Unvaccinated staff Westminster schools staff on unpaid leave


    The district said it could not make accommodations without risking in-person learning for students.

    WESTMINSTER, Colo. — A federal lawsuit has been filed against Westminster Public Schools (WPS) on behalf of a staff member who said he’s been placed on unpaid leave after failing to meet the deadline to receive a COVID-19 vaccine despite having a religious exemption.

    WPS had a deadline of Oct. 15 in place for all staff members to be vaccinated or have an exemption, and about 97% complied with that policy, according to district spokesperson Steve Saunders. He said as of Oct. 18, 26 staff members were placed on unpaid leave, which would run through the end of the school year before the situation is reevaluated.

    The lawsuit was filed Tuesday on behalf of longtime teacher Benjamin Helgeson. It says that in addition to the unpaid leave, he’s also barred from having contact or communications with any WPS student or staff members without approval from human resources. 

    The directive threatens termination for those who fail to comply, that lawsuit says, and that has caused “distress” because Helgeson’s spouse is also a district staff member and he “cannot refrain from contact or communications with his spouse.” 

    A separate motion was filed asking for an injunction preventing the district from enforcing that communication ban, arguing it’s unconstitutional and a violation of free speech rights.

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    Saunders confirmed that those placed on leave are indeed barred from those communications.

    He said, however, that’s standard procedure any time an employee is placed on unpaid leave and is not specific to vaccination status.

    The lawsuit says Helgeson’s exemption was granted on Sept. 27 and that he met with human resources on Oct. 7 to discuss accommodations. It was during that meeting, the lawsuit says, Helgeson was told an accommodation could not be provided without the district incurring “undue hardship.”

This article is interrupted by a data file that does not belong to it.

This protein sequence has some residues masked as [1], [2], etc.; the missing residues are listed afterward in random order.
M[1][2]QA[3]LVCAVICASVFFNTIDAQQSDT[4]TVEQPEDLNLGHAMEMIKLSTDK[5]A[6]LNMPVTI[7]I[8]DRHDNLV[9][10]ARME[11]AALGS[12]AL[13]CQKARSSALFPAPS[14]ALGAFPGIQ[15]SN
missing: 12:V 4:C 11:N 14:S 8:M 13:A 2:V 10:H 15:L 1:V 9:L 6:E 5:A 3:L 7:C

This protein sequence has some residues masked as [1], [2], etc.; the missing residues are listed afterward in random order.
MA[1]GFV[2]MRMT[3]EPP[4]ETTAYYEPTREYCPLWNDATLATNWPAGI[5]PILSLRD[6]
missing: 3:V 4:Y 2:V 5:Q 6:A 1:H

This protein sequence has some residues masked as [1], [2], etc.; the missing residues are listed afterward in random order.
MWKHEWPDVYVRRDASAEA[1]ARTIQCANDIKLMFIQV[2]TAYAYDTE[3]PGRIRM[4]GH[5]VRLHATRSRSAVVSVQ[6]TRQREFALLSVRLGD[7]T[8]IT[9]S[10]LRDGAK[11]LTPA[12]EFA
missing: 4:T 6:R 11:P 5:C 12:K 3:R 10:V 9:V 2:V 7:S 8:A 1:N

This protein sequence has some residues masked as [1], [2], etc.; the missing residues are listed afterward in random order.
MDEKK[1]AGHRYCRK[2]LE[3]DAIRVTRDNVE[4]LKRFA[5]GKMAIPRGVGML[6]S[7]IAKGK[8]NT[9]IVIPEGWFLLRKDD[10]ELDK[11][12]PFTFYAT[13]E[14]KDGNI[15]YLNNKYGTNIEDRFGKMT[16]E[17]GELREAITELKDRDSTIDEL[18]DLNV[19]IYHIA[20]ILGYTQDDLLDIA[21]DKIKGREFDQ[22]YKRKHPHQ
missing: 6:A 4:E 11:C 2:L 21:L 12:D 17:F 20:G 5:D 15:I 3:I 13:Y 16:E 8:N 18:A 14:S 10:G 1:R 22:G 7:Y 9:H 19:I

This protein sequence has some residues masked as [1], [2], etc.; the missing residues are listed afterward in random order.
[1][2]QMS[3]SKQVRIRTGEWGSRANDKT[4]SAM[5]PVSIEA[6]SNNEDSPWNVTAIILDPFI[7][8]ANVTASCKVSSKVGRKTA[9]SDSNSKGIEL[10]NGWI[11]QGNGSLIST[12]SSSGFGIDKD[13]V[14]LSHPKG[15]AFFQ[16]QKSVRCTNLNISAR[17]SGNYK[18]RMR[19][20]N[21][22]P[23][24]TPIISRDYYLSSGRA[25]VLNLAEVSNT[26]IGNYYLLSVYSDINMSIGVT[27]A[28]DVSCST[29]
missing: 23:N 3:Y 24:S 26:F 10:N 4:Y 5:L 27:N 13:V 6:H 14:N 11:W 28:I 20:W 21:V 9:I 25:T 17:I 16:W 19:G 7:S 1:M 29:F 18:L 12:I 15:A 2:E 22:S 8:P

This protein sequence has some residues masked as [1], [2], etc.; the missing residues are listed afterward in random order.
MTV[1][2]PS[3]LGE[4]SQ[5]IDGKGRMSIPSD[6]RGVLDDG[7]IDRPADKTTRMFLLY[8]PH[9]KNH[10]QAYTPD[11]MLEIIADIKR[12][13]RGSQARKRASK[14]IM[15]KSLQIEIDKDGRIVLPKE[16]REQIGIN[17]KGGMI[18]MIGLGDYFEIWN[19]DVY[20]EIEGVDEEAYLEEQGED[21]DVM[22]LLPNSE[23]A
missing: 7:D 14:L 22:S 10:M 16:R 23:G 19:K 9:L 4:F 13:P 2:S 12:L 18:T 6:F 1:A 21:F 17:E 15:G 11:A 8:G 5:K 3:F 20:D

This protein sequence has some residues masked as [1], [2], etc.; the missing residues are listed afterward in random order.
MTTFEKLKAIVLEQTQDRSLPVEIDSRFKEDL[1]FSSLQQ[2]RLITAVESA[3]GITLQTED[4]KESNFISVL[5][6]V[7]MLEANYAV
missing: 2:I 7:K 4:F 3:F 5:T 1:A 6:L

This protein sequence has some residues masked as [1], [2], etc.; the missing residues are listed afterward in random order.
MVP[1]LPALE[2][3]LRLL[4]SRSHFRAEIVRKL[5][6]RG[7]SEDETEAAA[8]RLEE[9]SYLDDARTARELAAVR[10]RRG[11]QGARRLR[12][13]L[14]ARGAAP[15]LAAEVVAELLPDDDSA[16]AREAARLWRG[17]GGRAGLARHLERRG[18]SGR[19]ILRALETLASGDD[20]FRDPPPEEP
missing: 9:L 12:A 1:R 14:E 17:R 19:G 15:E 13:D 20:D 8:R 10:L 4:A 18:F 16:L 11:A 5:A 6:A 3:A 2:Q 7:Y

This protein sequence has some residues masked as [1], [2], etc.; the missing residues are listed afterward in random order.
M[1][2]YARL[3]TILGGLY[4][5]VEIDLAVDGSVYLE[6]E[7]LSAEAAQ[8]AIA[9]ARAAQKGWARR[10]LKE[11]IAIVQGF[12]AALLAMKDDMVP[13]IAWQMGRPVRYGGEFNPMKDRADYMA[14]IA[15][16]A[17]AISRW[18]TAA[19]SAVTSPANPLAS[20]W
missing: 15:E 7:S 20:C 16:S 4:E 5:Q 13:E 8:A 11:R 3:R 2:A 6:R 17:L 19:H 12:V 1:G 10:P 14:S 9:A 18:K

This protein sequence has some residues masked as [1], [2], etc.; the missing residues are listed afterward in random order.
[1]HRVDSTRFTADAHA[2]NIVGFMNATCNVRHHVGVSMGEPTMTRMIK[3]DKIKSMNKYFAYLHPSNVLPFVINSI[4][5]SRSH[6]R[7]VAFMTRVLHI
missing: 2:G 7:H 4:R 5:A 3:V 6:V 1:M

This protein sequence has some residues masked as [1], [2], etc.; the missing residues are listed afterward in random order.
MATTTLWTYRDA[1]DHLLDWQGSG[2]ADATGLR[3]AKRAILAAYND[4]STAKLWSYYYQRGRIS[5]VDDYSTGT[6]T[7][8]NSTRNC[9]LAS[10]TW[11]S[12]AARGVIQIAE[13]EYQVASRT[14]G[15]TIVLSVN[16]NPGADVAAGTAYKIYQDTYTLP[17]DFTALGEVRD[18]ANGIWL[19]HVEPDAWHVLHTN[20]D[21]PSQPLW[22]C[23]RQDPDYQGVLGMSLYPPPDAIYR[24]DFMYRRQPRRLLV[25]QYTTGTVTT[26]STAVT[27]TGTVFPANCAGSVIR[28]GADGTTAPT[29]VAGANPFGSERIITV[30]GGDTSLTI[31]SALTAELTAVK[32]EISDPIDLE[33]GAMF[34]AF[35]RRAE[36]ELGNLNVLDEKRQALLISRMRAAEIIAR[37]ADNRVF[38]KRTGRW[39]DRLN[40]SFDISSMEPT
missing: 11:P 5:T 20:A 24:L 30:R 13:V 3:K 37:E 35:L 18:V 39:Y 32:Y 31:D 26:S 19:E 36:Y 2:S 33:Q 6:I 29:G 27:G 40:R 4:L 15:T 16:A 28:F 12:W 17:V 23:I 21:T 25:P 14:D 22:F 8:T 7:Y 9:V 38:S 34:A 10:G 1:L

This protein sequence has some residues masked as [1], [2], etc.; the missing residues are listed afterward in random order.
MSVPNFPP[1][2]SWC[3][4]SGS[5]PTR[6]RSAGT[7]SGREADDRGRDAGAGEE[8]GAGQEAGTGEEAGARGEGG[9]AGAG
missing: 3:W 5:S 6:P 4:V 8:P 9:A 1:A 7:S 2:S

Saunders also provided background about the two-step process for a religious exemption. He said that most of the 37 district employees who applied were approved for religious exemptions.

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    Once approved, the district needed to make accommodations for those staff members. Saunders said three to four people were provided things like alternative schedules where they would have little to no contact with students.

    He said, however, that was more challenging for teaching positions, and said the district was focused on keeping in-person learning intact.

    Vaccinated teachers do not need to quarantine for a COVID-19 exposure, but unvaccinated teachers are required to quarantine for 10 days, Saunders said.

    The lawsuit seeks nominal and compensatory damages, including for emotional upset, stress and anxiety, and attorney fees.

    “WPS is reviewing the lawsuit and denies any wrong doing,” the district said in a statement Tuesday. “All decisions were made to support the health and safety of the WPS community and to ensure the continuation of ‘in person’ learning with as few disruptions as possible.”

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